Composting process significantly increased the contents of Cu in HA and Zn in FA, which may explain that organic matter is oxidised and soluble organic acids containing functional groups are formed during its biochemical decomposition in composting (Tab 2). Lake (1987) reported that the stability constant of Cu is higher than the Zn between metals and humic matter, The stability of complex formed by heavy metals with organic matter or humus normally depends upon the ionic radii, radius: charge ratio as well as its electro negativity. Cu is more reactive than Zn in terms of ionic radii, radius: charge ratio as well as its electro negativity The softness factor, which renders Cu a more soft acid than Zn accounts for the preferential formation of inner sphere complexes in case of Cu with humic acids as compared to Zn. In case of FA fractions, the complex formation is preferred with Zn due to balanced radius: charge ratio as compared to Cu (Mac Bride, 1994).

Conclusions

The C/N ratio decreased rapidly during the first 35 days and attained a constant value thereafter. In addition, the amount of total organic carbon and soluble organic carbon content decreased gradually and reached a satisfactory level after 63 days of composting. This indicated attainment of maturity level for the compost of pig manure after composting for 63 days. DTPA-extractable and chemical fractionation of heavy metal showed a reduction of bioavailability after composting for 63 days. The soluble form of heavy metals decreased, but residual form of heavy metals increased significantly along with the composting process. Gel chromatography showed an increase in high molecular weight with humification process. Complex organic compound formation & aromaticity increased in HA fraction as compared to FA fraction. after composting. It indicated that humification was benefited to high molecular weight fraction during composting. Gel chromatograms associated with the contents of metal in elution fractions showed that large amount of Cu distributed in HA fraction and the Zn was distributed in FA fraction. This showed that Cu bioavailability was affected by HA fraction, while in case of Zn, it was affected by the presence of FA fractions in pig manure compost.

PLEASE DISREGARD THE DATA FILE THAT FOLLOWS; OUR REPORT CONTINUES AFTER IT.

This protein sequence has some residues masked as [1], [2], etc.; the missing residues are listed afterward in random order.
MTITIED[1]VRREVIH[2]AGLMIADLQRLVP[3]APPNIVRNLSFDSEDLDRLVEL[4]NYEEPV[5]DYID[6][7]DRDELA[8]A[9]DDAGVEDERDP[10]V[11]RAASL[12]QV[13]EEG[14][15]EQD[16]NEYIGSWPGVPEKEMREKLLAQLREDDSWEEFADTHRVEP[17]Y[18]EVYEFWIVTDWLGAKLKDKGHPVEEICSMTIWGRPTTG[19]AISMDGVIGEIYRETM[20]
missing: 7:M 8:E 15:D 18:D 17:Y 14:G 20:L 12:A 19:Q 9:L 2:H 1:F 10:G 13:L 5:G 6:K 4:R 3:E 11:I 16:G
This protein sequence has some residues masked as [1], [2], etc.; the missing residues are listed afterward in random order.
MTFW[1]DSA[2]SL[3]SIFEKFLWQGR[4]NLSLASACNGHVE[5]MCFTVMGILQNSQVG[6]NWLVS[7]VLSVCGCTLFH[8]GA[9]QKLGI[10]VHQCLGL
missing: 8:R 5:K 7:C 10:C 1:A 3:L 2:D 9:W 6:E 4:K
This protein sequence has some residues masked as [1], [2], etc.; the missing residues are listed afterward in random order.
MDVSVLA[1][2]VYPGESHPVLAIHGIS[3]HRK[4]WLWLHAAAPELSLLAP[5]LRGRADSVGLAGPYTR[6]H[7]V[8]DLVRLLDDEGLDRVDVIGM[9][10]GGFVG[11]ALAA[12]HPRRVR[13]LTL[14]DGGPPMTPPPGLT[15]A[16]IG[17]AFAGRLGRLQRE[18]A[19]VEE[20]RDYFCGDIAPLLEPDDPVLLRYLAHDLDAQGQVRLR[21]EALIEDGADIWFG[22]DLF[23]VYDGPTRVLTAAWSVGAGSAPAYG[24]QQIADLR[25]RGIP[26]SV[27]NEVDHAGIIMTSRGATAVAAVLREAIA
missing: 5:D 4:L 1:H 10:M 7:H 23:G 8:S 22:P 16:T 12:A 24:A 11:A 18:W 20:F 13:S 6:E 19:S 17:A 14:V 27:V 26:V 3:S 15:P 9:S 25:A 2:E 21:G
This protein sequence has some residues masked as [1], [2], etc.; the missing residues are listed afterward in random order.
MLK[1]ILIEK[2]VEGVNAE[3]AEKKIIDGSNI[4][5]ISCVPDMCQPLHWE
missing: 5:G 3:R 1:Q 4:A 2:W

Acknowledgements

This work was financially supported by a grant from the RBF fund. The authors would like to thank Prof. Chen at Kadoorie Farm and Mr. K. K. Ma in Hong Kong Baptist University for their excellent technical assistance throughout this project.

References